William Walters

Professor

Education

  • Associate in Science, 1957, Highland College, Highland, Kansas
  • B. S. in Chemistry (2nd major in Education), 1960, Kansas State University, Manhattan, Kansas
  • Ph. D. Physical Chemistry, 1964, University of Illinois, Urbana, Illinois

 Professional Experience

  •  Research Associate, Massachusetts Institute of Technology, 1964 – 1965
  • Assistant Professor of Chemistry, Massachusetts Institute of Technology, 1965-1970
  • Associate Professor of Chemistry, University of Maryland, College Park, Maryland, 1970-77
  • Professor of Chemistry, University of Maryland, 1977-
  • Associate Chairman, Department of Chemistry 1982-1986
  • Chair, University of Maryland College Park Senate, 1999-2000

 Residencies

  • Summer Employee, Lawrence Livermore Laboratory, Livermore, California, 1972
  • Visiting Professor of Physics, University of Leuven, Leuven, Belgium, 1978, May 2008
  • Clarendon Laboratory and St. Edmund Hall, Oxford University, Oxford, U. K. 1986-1987
  • Visitor, School of Physics, University of Melbourne, Parkville, Australia Spring 1990
  • Visitor, CERN/ISOLDE, Geneva, Switzerland Summer 1990
  • Institute for Kernchemie, University of Mainz, Mainz, Germany Spring 2002, Summer 2006

 Research Interests

Nuclear Chemistry, Nuclear Structure, Radioactive Decay (including proton decay), Explosive Nucleosynthesis (r-process and rp-process), Nuclear Moments, Exotic Nuclei

Professional Societies

  •  American Chemical Society; Division of Nuclear Chemistry and Technology, Chairman, 1986
  • American Physical Society
  • European Physical Society

Major Recognitions and Honors

  • Phi Lambda Upsilon Senior Award, Kansas State U 1959
  • NSF Undergraduate Research Fellowship
  • NSF Graduate Fellowship
  • University of Illinois Fellowship
  • University of Maryland General Research Board Semester Awards 1982, 1990, 1997
  • Guggenheim Fellow, Oxford University 1986-1987
  • UMCP Sigma Xi Award for Research 1998
  • ACS Award in Nuclear Chemistry 2001
  • Who’s Who in America 2001-
  • Alexander von Humboldt Fellowship/Mainz 2002/2006
  • Research Award, UMCP College Chem LFSC 2010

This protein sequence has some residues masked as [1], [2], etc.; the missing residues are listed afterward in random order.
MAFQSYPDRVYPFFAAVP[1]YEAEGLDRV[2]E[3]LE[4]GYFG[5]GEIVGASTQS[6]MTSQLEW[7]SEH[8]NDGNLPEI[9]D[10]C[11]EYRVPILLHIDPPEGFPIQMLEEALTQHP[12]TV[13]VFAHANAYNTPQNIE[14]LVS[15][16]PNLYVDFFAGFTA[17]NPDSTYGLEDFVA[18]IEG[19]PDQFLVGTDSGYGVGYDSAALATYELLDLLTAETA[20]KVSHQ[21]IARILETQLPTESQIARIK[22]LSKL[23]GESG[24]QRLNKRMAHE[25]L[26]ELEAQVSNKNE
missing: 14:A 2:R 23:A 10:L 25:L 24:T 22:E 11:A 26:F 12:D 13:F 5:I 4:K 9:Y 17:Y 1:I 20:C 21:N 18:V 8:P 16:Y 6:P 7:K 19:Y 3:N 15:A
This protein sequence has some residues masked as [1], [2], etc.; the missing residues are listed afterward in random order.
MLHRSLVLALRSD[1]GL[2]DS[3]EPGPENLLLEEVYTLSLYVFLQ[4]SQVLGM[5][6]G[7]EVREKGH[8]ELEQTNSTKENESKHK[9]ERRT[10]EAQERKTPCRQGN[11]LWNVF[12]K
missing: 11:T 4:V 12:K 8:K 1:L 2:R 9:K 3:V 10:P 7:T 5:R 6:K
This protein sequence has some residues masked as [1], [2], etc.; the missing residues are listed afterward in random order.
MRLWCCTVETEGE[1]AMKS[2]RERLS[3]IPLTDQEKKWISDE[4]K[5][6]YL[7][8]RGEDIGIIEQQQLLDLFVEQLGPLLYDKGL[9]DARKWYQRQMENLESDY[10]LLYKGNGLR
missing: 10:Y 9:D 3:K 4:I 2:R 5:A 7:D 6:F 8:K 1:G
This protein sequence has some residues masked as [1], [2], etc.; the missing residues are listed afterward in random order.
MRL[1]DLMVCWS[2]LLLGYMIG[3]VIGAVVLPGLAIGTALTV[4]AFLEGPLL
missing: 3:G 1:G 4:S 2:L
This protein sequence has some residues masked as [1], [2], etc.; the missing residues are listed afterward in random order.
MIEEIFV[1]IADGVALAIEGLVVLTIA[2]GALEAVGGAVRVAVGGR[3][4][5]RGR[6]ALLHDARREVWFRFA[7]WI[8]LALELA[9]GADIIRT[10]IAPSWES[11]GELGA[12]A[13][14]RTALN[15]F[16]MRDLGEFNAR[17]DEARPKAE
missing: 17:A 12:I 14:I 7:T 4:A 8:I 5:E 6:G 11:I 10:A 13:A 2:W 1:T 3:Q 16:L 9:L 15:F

My research over the next several years will be focused on the structure and decay of “drip-line” nuclides, that is, nuclides for which the least bound nucleon is about to “drip” off. The overall aim of this research is to uncover and examine the differences in nuclear structure and decay for nuclides in which the last nucleons are not tightly bound. Some of the work will have major implication for nuclear astrophysics as noted below.

Work at Argonne National Laboratory
The recent work in proton decay has proved a rich source of new insight into the location of the proton drip line and the kinds of decay observed for those nuclides. GAMMASPHERE has been used to determine the structure of a number of nuclides near and beyond the proton and neutron drip lines.

Work at the National Superconducting Cyclotron Laboratory at MSU.
The development of the Beta Counting System at the NSCL by Paul Mantica (see below) has moved that lab to the forefront of the study of exotic nuclei. We hope to work on several nuclei of interest to nuclear astrophysics during the next several years, including Zr-110 and In-99.

Work at the ISOLDE on-line mass separator at CERN
Along the neutron drip line, there is much astrophysical interest in establishing the features of nuclear structure that are believed responsible for the abundances of various nuclides created in supernova explosions. One process, the “r-process, is thought to be responsible for enhanced abundances for isotopes with 125 < A > 135. What is remarkable is the boundary of that peak near A = 125 can be interpreted as indicating a dramatic change in nuclear structure near A = 110. Now it is important to push experimental measurements into those nuclides to determine if current ideas hold water or are just unchallenged speculation.

Other research interests.
Other interests include study of neutron capture gamma rays for measuring trace element concentrations at NIST, detection of neutrinos for geology and new detection methods for nuclear forensics and radioactivity for national security purposes.

Recent graduate students and their current positions:
Scott H. Faller, Ph. D. 1986 Staff Scientist, Environmental Protection Agency, Las Vegas
John. D. Robertson, Ph. D. 1986 Professor of Chemistry, University of Missouri
Craig A. Stone, Ph. D. 1987 Associate Professor of Chemistry, San Jose State University
Paul F. Mantica, Ph. D. 1990 Professor of Chemistry, Michigan State University
Brian E. Zimmerman, Ph. D. 1992 Staff Scientist, Nat. Inst. of Standards and Technology
Diana M. Ciurczak, Ph. D. May 1997. Staff Scientist, FBI, Washington, DC.
Joseph Swider Ph. D. May 1998 Analytical Chemist McCrone Associates
Jennifer Jo Ressler, Ph. D. September 2001 Scientist Pacific Northwest Lab
Jason Shergur, Ph. D. May 2005 Nuclear non-proliferation, Los Alamos
Nate Hoteling, Ph. D. September 2008, Los Alamos

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